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Neuroendocrine tumor of the ileum

Monday 06 April 2009, Igor Páv, M. D. and Branislav Kunčak, M. D.

The case of a patient with relapsing postprandial abdominal cramps.

69-years-old female presented with relapsing postprandial abdominal cramps. Laboratory tests showed mild anemia and hypalbuminemia. EGD and colonoscopy were negative. CT finding of thickened wall of short ileal segment with regional lymphadenopathy was suggestive of small intestinal tumor. Capsule endoscopy was performed and stenosing tumor of the ileum was found (Fig 1-3, Video 1). Because of positive results of 5-HIAA in urine and abnormal plasma chromogranin levels a neuroendocrine tumor (NET) was suspected.

The diagnosis was confirmed at surgery and the tumor was resected successfully.

Histology confirmed the diagnosis of neuroendocrine tumor (well differentiated endocrine carcinoma- low-grade malignancy NET) with mesenterial lymph nodes metastases and metastases to the omentum (Chapter Histology findings/Small intestine/Neuroendocrine tumor of the ileum Fig 1,2).


Neuroendocrine tumors (NET)

  • are tumors that are grouped together because of similarities in cell structure
  • arise from amine precursor uptake and decarboxylation (APUD) cells
  • rare tumors
  • can be found anywhere in body (GI tract, bronchus, lung, thyroid)
  • the majority occuring in GI tract (mainly in small intestine)
  • carcinoid is the most common type of NET
  • can be sporadic or as a result of genetic predisposition
  • functionally active NETs produce bioactive amines and/or hormnes and present with respective symptoms (carcinoid syndrome, Zollinger-Ellison syndrome, ..)
  • functionally inactive NETs: a) are diagnosed by chance; b) present as a pancreatic mass causing biliary obstruction; c) present with abdominal cramps due to intermitent intestinal obstruction; d) present with GI bleeding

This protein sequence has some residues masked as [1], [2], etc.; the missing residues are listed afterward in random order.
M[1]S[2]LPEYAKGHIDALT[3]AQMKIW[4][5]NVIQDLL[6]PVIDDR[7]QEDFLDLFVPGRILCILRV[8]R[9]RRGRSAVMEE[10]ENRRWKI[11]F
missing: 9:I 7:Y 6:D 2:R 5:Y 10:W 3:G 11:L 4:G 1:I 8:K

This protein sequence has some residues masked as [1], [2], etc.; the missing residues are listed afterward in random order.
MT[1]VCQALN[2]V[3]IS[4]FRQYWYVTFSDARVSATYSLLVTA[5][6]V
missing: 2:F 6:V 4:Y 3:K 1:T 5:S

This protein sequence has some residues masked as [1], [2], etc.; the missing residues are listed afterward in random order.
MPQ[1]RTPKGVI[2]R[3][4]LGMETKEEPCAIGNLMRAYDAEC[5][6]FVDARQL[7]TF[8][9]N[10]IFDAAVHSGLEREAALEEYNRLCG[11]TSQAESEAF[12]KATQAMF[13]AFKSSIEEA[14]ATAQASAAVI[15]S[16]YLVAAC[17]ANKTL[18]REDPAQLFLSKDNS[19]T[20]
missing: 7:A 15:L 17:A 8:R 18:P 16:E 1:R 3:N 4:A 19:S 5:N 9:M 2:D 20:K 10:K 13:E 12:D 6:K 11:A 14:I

• according to WHO they can be classified into two main groups: 1.) well-differentiated neuroendocrine tumors; 2) poorly differentiated small-cell neuroendocrine carcinoma
  • most NETs are malignant (except for insulinomas, which are benign in more than 90% of cases)
  • well-differentiated NETs can be benign or malignant
  • malignancy is obvious when metastases are present
  • in the absence of metastases, malignancy is suggested by the presence of the following: tumor size more than 2cm, submucosal invasion, angioinvasion, invasion into perineural spaces, the presence of necroses and overt cell atypia, large number of mitoses, loss of chromogranin A immunoreactivity

Diagnosis of NETs

  • biochemical markers:
  1. plasma levels of hormones- insuline, gastrin, ..
  2. plasma level of chromogranin A (elevated also in functionally inactive tumors)
  3. urine 5-HIAA and others
  • imaging:
  1. somatostatin receptor scintigraphy (SRS)
  2. endoscopic ultrasonography (EUS)
  3. CT, MRI
  4. endoscopy (EGD, colonoscopy, capsule endoscopy, bronchoscopy, ..)
  • histology: immunohistochemical markers of NETs (neuron-specific enolase, synaptophysin, chromogranin A, ..)

Treatment of NETs

  • curative surgical removal (when possible)
  • control of hormon-mediated symptoms and tumor growth:
  1. somatostatine analogues
  2. interferon
  3. chemotherapy
  4. radiotherapy


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Fig. 1

Tumorous stenosis of the ileum (capsule endoscopy finding).

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Fig. 2

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Fig. 3

Video 1

Keywords: neuroendocrine tumor of the ileum, neuroendocrine tumor of the small intestine, NET, well differentiated endocrine carcinoma, low-grade malignancy NET, diagnosis and management of neuroendocrine tumors, capsule endoscopy, CT enterography, immunohistochemical markers of NETs, chromagranin A, 5-HIAA